Personal Take: I may be naive but improving on being an effective school leader starts with building relationships with others.

School leaders should possess skills such as instructional leadership, and understanding educational policy and finances, however if you are not pure with your intentions with the people you lead, and your attitude is not reflective of a positive school culture, your expertise in those areas do not matter. More so, I believe it is the individuals who gain respect and build positive relationships with their staff is what makes an effective school leader regardless if the individuals are masters in those areas.

Managerial and instructional skills, understanding and adhering to policies should be apart of every school’s improvement plan therefore currently that is not top priority in my personal improvement plan. Specifically speaking for myself, improvement starts with resources to enhance relationships with people. I love learning about people. Just as we are taught as teachers to listen to our student’s stories, I think the same should be said for leaders and who they are leading. Learning how to create positive relationships with individuals is something I value and genuinely feel is important to becoming an effective leader.

Allowing myself more time to develop and grow is also important. Currently, I am getting ready to start my fifth year as an educator. Most school leaders spend at least seven to ten years as a classroom teacher before moving into a leadership role. I truly understand and am aware of my youth in education, however pursuing an occupation such as school leadership this early in my career shows confidence in my abilities towards seeing school improvement and building leadership in others by placing emphasis on building relationships (some may call it arrogance though). I understand that I will be challenged daily especially by the veteran “all knowing” teachers which is why it is important that I understand relationships and the human capacity first. I may be a part of that new generation of overly confident educators.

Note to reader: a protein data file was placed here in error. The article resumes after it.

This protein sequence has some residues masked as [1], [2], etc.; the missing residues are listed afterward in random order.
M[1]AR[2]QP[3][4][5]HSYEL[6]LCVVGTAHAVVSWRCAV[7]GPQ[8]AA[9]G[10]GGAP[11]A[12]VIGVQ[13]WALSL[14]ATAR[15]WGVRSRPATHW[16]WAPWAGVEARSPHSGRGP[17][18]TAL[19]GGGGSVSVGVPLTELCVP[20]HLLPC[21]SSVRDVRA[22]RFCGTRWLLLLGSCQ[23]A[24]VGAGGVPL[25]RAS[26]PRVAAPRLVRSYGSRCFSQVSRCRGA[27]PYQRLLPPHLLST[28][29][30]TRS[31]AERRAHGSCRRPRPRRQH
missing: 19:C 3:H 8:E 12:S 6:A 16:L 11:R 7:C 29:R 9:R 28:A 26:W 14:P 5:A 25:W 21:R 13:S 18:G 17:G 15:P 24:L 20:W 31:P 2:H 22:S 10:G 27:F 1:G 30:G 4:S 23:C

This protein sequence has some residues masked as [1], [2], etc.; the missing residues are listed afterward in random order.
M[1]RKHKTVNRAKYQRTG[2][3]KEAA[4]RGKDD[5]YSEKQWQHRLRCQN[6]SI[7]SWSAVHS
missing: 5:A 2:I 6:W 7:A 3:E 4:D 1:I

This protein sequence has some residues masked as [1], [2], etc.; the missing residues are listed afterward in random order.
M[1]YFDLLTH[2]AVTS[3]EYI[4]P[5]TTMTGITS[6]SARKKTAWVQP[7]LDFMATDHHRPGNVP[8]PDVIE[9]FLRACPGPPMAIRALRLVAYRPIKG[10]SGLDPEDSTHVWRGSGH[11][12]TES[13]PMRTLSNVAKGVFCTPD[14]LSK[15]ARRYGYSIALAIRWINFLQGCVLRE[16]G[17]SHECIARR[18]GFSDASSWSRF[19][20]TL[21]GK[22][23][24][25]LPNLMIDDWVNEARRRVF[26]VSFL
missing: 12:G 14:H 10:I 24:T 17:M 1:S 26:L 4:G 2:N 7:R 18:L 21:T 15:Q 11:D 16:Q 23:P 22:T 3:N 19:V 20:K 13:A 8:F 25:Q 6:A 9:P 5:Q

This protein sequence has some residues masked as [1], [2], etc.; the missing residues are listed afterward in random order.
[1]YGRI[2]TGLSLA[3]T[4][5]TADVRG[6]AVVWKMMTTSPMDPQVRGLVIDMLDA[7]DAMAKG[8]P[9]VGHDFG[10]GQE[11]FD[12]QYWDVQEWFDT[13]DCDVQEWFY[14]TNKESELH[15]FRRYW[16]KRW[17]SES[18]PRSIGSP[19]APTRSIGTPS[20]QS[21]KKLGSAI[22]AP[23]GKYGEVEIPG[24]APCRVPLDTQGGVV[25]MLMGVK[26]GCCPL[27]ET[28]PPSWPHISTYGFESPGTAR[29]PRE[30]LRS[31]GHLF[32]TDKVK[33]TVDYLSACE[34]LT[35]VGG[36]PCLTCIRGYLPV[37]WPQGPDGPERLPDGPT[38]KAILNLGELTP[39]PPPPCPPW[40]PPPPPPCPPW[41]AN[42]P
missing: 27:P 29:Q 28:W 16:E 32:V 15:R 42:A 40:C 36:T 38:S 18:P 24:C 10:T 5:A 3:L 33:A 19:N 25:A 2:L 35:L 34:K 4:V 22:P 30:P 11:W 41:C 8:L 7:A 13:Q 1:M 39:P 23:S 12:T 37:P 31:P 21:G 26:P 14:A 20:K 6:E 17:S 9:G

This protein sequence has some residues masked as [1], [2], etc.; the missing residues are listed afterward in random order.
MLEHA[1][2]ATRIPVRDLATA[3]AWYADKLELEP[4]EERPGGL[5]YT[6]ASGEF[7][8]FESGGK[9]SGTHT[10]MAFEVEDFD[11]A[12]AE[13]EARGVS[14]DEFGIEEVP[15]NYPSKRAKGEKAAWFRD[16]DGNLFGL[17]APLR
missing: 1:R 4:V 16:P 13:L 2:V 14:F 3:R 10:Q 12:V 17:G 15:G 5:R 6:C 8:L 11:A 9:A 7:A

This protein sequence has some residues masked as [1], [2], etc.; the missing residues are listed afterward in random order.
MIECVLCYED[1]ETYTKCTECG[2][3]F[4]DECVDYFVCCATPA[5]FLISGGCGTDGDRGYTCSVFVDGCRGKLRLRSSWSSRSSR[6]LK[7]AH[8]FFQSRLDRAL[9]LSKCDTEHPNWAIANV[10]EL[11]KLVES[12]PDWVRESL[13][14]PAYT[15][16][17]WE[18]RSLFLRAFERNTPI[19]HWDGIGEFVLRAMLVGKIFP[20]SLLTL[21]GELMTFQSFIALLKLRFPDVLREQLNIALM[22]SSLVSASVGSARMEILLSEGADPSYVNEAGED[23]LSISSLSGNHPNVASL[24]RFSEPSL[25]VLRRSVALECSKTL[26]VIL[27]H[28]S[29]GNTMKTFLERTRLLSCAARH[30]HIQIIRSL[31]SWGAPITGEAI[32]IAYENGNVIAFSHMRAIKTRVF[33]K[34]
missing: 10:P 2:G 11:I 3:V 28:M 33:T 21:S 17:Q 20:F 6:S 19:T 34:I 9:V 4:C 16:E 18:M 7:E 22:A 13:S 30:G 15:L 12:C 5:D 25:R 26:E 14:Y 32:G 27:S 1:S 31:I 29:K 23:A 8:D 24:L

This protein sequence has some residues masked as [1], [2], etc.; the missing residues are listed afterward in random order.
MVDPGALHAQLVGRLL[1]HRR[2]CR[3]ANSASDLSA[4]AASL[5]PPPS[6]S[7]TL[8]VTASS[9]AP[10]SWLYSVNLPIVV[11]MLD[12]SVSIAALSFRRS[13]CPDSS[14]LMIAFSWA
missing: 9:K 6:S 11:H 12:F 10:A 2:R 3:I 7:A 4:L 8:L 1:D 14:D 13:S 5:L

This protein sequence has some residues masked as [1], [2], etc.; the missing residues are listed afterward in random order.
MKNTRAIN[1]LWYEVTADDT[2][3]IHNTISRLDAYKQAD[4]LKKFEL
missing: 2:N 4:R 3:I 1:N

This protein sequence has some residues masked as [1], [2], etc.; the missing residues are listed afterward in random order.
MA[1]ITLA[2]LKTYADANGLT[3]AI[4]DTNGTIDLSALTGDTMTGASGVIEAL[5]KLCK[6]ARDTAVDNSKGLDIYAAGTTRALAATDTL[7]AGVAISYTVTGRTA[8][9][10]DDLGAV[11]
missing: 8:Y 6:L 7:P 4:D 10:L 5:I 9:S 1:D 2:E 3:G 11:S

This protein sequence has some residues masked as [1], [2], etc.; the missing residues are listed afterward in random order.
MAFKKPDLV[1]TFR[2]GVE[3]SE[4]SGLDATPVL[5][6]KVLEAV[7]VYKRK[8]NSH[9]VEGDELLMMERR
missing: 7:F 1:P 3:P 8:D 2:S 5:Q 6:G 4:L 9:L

My youth in education leaves me vulnerable to criticism however, there are attributes that you cannot put on paper that I personally think is equally admirable as other skill sets mentioned above. I have read news articles of well respected, veteran teachers crumble at the hands of administration and also read of younger school leaders who were in grade school when some of the staff they’re leading started teaching so in my honest opinion, age or years in the classroom does not matter. My mission to be a lifelong learner in addition to enhancing the leadership capacity in others are attributes of a potential school leader. No, this is not at all a plea to seek out a leadership role in education, just merely my take.

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Jeffery Burton M.Ed

Jeffery Burton M.Ed

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